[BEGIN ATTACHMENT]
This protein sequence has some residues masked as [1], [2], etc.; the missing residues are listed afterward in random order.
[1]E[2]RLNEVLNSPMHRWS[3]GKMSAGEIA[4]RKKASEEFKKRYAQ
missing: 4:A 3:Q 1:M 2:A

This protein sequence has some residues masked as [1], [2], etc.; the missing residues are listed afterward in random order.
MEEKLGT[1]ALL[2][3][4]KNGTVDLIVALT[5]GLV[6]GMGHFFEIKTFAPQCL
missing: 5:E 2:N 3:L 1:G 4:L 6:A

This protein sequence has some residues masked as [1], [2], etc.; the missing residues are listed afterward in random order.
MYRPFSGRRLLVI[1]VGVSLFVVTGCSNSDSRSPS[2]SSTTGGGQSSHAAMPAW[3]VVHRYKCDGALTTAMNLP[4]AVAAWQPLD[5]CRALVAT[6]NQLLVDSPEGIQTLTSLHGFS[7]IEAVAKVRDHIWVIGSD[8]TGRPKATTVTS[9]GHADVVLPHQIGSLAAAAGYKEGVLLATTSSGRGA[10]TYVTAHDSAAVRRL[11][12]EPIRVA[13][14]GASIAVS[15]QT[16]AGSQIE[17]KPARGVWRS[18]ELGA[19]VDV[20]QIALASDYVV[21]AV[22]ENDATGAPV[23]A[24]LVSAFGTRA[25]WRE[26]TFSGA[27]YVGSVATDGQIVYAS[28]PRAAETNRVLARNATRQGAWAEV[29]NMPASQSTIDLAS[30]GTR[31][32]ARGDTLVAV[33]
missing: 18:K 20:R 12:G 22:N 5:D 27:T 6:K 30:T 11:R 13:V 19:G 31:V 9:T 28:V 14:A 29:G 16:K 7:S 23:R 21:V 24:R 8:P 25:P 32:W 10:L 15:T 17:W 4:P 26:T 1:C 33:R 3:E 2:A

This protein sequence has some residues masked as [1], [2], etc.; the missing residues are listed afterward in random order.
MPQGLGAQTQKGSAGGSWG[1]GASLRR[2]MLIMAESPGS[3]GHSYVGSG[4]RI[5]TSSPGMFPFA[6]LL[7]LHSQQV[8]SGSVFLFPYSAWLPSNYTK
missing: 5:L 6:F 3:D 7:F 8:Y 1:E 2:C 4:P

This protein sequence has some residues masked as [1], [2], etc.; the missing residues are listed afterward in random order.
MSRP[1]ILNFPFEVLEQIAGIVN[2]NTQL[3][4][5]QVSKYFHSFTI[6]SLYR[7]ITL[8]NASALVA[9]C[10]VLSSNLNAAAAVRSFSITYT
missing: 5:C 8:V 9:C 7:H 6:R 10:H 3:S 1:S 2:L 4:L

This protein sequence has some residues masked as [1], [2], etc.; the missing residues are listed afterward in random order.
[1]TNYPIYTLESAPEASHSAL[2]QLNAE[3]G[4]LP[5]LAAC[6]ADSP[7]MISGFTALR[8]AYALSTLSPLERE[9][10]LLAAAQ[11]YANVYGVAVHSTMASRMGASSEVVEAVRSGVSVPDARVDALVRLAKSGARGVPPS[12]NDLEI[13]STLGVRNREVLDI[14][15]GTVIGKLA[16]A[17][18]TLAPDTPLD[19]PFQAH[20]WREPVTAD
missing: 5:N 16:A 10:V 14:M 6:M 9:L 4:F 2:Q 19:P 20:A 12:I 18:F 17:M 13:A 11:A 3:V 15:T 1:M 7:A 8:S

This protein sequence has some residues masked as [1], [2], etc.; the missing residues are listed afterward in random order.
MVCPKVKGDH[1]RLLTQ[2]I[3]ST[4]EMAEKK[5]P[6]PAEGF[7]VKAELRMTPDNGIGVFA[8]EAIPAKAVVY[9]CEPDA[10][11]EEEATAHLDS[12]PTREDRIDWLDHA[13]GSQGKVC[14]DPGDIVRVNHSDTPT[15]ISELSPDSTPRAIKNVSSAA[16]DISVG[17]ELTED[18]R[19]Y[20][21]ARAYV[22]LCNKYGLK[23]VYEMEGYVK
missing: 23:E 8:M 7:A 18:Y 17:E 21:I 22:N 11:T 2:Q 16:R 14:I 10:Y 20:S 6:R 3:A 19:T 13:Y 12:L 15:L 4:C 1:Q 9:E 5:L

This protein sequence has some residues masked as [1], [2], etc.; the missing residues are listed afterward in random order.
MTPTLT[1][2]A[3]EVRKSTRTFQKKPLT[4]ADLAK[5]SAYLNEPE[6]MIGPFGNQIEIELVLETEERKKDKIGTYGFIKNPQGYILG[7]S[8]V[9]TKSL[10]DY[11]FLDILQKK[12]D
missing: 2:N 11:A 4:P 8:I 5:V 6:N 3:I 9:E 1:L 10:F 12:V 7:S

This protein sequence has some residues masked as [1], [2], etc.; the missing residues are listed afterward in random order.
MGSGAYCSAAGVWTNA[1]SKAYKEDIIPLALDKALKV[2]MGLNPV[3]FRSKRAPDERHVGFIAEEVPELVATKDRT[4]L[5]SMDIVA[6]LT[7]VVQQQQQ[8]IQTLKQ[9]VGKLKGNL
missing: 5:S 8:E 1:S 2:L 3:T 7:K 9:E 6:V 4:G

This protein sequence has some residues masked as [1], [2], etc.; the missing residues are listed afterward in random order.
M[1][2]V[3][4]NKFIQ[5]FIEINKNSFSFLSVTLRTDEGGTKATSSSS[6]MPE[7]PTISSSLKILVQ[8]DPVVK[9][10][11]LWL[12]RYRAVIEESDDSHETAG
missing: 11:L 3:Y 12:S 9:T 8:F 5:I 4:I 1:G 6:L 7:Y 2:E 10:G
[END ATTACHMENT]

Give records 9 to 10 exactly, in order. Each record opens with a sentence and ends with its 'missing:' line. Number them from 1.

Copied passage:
This protein sequence has some residues masked as [1], [2], etc.; the missing residues are listed afterward in random order.
MGSGAYCSAAGVWTNA[1]SKAYKEDIIPLALDKALKV[2]MGLNPV[3]FRSKRAPDERHVGFIAEEVPELVATKDRT[4]L[5]SMDIVA[6]LT[7]VVQQQQQ[8]IQTLKQ[9]VGKLKGNL
missing: 5:S 8:E 1:S 2:L 3:T 7:K 9:E 6:V 4:G

This protein sequence has some residues masked as [1], [2], etc.; the missing residues are listed afterward in random order.
M[1][2]V[3][4]NKFIQ[5]FIEINKNSFSFLSVTLRTDEGGTKATSSSS[6]MPE[7]PTISSSLKILVQ[8]DPVVK[9][10][11]LWL[12]RYRAVIEESDDSHETAG
missing: 11:L 3:Y 12:S 9:T 8:F 5:I 4:I 1:G 6:L 7:Y 2:E 10:G